We don't know what the tobacco industry has prepared in response to ABC News' punishing report whose title says it all: "Never Say Die: How the Cigarette Companies Keep On Winning." But we can imagine that it's not going to be friendly.
It's hard to recall another hour of network news television this year more thoroughly condemning of a whole industry. Although this report could have gone much further to include the ways in which tobacco companies have managed to escape and/or win lawsuits pressed by smokers, it nevertheless leaves these companies with no ground to stand on. This portrait of tobacco companies as enemies of the American people is unmistakable, unforgiving and solid, gutsy journalism.
Jennings delivers a three-part attack. The first salvo is against the ways cigarettes are marketed to adolescents, focusing on the familiar Joe Camel ad campaign. Former R.J. Reynolds market researcher Diane Burrows tells Jennings that she doesn't view cool old Joe as a cartoon character, but "a person who exhibits a certain way of looking at life." Kind of like, we guess, the Marlboro men were great guys who exhibited a certain way of roping horses.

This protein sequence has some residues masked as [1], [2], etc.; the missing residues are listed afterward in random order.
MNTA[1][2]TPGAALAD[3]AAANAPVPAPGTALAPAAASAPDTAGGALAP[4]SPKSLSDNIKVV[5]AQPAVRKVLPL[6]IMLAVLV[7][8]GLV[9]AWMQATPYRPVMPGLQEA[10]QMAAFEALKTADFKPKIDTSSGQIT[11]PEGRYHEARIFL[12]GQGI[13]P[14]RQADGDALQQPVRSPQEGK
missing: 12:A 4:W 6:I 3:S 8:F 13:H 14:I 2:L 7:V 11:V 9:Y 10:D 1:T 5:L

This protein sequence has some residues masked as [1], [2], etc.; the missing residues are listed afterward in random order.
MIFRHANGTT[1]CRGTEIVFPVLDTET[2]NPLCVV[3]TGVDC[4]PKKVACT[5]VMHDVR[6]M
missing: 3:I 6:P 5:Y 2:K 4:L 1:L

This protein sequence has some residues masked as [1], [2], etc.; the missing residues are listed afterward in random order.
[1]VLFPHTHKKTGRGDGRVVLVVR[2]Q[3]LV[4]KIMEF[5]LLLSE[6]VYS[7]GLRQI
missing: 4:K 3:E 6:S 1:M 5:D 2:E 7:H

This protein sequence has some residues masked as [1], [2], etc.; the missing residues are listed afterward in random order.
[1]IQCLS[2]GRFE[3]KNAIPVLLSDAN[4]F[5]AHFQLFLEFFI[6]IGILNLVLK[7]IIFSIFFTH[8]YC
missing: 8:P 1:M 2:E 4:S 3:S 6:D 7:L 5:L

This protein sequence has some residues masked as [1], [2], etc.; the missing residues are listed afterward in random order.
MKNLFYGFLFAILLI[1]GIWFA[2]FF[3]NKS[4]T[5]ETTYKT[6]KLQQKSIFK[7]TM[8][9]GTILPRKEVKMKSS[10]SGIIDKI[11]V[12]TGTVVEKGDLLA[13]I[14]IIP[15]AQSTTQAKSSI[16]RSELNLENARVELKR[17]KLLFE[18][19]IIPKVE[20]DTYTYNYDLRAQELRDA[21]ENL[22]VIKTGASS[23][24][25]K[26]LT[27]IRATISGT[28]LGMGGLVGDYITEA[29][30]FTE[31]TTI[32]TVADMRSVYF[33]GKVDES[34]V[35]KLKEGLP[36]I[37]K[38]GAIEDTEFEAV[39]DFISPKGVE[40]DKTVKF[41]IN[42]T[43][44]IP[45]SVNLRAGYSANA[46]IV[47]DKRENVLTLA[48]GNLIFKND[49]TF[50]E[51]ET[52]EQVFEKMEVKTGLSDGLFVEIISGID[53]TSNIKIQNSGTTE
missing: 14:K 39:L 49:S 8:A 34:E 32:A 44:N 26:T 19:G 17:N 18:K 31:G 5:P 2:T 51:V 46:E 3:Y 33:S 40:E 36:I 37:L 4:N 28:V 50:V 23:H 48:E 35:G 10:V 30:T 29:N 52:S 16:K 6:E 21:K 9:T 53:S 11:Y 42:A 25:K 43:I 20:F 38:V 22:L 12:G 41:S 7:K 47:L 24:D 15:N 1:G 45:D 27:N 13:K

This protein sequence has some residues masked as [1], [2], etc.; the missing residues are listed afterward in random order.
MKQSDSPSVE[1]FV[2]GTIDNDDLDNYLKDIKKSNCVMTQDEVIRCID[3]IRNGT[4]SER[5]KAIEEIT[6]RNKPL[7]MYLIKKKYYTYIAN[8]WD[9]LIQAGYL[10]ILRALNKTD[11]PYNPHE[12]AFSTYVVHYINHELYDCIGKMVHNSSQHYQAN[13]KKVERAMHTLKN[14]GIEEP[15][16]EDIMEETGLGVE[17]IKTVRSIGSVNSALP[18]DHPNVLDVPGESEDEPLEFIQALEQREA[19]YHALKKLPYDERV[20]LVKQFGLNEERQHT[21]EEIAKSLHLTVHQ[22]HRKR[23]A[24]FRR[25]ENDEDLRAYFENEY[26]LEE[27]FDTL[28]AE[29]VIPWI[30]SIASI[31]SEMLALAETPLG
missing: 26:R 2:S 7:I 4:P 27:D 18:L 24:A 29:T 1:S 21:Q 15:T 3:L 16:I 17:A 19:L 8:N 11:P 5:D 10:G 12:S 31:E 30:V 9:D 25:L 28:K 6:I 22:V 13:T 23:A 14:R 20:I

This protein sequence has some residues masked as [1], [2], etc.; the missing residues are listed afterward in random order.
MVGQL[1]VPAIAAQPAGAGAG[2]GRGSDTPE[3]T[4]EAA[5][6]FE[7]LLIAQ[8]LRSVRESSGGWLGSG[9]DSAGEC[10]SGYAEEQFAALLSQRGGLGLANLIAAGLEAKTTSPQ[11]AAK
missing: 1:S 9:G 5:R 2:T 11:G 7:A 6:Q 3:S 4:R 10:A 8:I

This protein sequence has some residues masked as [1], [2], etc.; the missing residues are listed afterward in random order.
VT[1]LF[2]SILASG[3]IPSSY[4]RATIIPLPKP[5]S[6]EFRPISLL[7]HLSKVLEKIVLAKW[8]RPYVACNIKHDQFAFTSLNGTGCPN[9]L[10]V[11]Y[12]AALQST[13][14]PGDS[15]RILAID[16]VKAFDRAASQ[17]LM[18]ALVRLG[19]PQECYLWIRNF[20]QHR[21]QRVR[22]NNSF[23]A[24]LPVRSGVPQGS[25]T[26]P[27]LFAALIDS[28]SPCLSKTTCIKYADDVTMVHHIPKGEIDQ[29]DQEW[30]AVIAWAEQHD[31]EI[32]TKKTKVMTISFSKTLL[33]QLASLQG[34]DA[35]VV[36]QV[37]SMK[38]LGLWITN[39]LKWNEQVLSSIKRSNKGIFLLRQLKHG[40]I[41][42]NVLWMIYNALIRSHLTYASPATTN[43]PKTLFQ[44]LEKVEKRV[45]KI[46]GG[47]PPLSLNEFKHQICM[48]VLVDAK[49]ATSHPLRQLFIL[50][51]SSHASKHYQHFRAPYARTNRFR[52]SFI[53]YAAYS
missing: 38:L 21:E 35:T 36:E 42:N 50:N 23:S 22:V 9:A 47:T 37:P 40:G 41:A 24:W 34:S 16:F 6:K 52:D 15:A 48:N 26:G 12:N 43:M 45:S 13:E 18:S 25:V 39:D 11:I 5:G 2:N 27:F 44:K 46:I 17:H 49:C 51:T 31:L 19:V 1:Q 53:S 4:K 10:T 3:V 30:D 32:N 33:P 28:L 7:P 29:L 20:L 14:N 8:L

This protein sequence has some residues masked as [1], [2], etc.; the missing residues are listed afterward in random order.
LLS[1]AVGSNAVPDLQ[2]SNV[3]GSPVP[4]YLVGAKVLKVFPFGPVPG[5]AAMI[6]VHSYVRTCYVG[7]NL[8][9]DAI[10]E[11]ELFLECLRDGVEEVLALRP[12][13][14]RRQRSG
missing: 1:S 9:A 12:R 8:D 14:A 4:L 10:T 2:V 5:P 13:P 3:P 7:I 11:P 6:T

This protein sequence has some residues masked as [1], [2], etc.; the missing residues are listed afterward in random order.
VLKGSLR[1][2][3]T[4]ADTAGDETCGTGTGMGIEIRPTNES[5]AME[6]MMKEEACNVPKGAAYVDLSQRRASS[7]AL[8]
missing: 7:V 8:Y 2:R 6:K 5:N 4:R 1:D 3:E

Corporate subterfuge is smoked out by Camel salespeople who tell Jennings that they were told to target stores near high schools; one of them also tells Jennings, with rare candor, that she could market cigarettes to 13-year-olds. Of course, as Food and Drug Administration head David Kessler reminds, one of three of these teen customers will later die from a smoking-related disease.